- GP means gold-plated jewelry, in which a thin layer of gold has been electronically applied to the exterior of a base metal. These items can be marked HGP for hard gold plating or SGP for soft gold plating. An HGE or GEP mark is essentially the same, designating hydrostatic gold electroplating and gold electroplating, respectively.
- A grade of .925 is mostly reserved for sterling silver, and only a very small amount of the item in question will be made of gold.
The Scrape Test
Even though gold is pretty tough when alloyed with less precious metals, they can still be scratched with the right materials. The scrape test, also known as the scratch test, is mostly reserved for professionals because it can permanently change the value of your gold if performed incorrectly. Be sure to take extra caution.
You’ll need an unglazed porcelain tile/ceramic plate or a black jeweler’s stone, which you can purchase from a trusted jeweler. Slowly swipe the ceramic tile or jeweler’s stone on the surface of the gold with just enough force to leave a light dent. Look at the streak left behind.
A soft yellow color means you have genuine gold, while a dark, nearly black streak could signal that you have a piece of pyrite.
The Vinegar Test
A lot of metals and minerals react to vinegar’s acidity, and this is one of the easiest and most accurate tests you can perform on gold. All you need is some vinegar, a dropper, and the gold you’re testing.
Do this test in a place where no interior lighting can mess with your perception of color. Take a few drops of vinegar and place it on top of your bullion or jewelry. There should be no changes in the soft yellow color of your item.
After you’re done with the dropper test, soak your gold in a clear container filled with vinegar. Let it sit for about 15 minutes, then rinse it. Your jewelry should come out unchanged or slightly shinier; any discoloration would disprove its authenticity.
The Gold Acid Test
By far the most accurate and well-known test you can do at home, the gold acid test should be completely safe for jewelry and bullion that claims a high percentage of gold content. This is mostly reserved for non-decorative investments because some light scratching might occur on the gold’s surface.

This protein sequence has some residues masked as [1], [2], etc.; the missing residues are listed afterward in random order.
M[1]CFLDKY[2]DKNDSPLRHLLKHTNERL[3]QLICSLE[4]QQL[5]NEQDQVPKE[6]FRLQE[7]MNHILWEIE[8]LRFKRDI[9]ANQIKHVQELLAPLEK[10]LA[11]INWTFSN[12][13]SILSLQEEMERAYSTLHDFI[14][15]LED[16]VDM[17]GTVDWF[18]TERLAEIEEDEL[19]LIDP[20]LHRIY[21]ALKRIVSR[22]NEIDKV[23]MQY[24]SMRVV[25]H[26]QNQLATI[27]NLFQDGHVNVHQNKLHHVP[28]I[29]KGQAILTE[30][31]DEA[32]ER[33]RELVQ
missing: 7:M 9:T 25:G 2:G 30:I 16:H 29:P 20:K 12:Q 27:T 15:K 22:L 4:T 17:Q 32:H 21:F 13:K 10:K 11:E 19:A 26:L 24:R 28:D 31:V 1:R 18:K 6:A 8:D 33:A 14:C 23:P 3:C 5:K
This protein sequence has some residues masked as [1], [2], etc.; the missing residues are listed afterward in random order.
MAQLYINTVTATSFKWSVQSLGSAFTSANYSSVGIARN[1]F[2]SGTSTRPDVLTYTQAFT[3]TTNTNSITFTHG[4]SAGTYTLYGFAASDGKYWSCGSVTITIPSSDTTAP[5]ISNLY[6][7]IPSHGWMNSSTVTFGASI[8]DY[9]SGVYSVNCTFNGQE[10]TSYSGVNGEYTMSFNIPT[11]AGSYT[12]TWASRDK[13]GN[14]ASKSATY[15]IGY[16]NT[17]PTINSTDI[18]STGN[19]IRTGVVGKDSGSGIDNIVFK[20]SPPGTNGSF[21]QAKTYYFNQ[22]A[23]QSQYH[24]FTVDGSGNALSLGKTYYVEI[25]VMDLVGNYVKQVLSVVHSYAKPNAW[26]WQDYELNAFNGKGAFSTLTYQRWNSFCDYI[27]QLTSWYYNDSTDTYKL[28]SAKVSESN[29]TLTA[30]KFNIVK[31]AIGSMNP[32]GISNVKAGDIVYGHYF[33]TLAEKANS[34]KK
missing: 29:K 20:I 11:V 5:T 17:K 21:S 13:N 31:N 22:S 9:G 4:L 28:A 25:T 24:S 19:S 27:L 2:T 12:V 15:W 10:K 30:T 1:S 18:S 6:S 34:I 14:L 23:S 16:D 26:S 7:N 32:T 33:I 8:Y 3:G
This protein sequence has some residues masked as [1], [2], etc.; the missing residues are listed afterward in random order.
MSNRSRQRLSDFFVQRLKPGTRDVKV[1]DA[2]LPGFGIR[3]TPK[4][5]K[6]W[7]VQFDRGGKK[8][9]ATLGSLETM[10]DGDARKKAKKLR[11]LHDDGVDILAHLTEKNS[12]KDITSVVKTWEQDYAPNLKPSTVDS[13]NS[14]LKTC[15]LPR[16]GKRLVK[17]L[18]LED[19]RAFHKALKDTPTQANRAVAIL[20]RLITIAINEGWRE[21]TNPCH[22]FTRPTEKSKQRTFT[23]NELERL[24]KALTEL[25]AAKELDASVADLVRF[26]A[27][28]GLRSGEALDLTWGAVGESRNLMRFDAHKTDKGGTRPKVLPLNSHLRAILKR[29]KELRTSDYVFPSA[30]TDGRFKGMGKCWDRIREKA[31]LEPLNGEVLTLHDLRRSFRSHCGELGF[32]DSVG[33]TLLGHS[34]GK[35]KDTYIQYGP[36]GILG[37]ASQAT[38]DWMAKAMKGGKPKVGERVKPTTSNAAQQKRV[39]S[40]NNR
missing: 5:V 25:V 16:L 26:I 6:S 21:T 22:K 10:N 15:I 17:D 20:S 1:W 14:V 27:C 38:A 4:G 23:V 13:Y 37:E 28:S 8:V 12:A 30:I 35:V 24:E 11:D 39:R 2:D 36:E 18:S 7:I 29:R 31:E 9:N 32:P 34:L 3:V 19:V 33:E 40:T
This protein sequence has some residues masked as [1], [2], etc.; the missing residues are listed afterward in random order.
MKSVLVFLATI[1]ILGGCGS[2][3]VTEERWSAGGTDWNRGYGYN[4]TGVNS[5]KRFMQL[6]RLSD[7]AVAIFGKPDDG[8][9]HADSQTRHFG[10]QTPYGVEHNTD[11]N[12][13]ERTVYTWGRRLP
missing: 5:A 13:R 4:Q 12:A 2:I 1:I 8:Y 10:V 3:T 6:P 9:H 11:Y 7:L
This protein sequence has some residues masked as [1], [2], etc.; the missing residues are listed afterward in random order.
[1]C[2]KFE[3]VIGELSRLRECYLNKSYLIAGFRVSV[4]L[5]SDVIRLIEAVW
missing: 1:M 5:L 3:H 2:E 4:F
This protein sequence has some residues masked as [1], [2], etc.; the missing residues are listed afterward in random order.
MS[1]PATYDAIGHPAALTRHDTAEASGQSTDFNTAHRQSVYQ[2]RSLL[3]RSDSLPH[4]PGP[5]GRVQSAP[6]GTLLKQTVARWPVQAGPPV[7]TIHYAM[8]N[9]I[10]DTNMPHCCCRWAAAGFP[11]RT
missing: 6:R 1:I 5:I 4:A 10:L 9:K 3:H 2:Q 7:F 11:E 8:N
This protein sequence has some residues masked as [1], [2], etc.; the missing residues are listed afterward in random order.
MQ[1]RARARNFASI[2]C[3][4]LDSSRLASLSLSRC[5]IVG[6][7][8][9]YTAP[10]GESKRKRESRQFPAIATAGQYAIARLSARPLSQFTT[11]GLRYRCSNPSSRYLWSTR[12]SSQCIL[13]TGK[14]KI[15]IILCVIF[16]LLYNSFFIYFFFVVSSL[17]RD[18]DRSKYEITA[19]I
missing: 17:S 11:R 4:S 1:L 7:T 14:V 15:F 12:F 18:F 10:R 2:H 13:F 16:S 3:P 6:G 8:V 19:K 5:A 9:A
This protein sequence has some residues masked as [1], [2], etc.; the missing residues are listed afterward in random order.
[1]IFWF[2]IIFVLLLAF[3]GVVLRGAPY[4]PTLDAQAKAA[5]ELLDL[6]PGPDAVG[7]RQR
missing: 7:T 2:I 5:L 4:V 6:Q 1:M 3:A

To perform this test, you must first subject your item to a magnetism test, so you won’t cause any damage if it’s made of precious metals with a low concentration of gold. Get yourself a high-strength magnet from a hardware store and see if your gold piece is attracted to it. Gold has little to no magnetic charge since it’s a non-ferrous metal, so if it passes, you’re clear to go ahead with the gold acid test.
You will need:
- A paper towel, a clear piece of glass, protective eyewear, and rubber gloves.
- An acid kit that includes nitric and hydrochloric acid with droppers. Proportions may vary depending on the karat you’re testing.
- A black gold testing stone that’s rubbed with 320-grit sandpaper, then washed and rinsed.
- Two beakers: one filled with a water and baking soda solution and one with just water.
- Gold acid test needles with the correct gold tip for your item’s karat level.
This process tests your gold with increasing intensity until only pieces with the highest purity remain in the final stages. First, place your item on the paper towel, then create a small dent in an unseen spot that’s deep enough to see the metal underneath. Items with a high karat rating can be malleable, so you should have no trouble doing this.
Place a single drop of nitric acid onto the dent. If it starts to bubble and create a fizzing sound, this means it’s burning through whatever metal is mixed in with your gold or that your item may not be gold altogether. If it yields a cream-like substance, that means you have gold-plated silver, which is still fairly valuable.
If your item doesn’t pass the nitric test, no further testing is necessary. However, if you observe a rusty-looking spot forming inside the dent, you may still have gold, albeit of a lower karat number. Keep testing your item with different acids designed for different karats, starting from the highest.
Once you’ve found a testing kit that produces no discernible reaction to your item, you’ve found the right karat. Remember to wash off the karat acid with the water and baking soda solution before moving on to another concentration.
Find a Reputable Source for Quality Gold
Oxford Gold Group knows how to test gold, silver, and all manner of precious metals better than anyone can at home. Browse their catalog of gold products today for professionally tested bars and coins that make very wise investments. Call 833-600-GOLD (4653) for a trustworthy, reliable source of quality gold and other precious metals.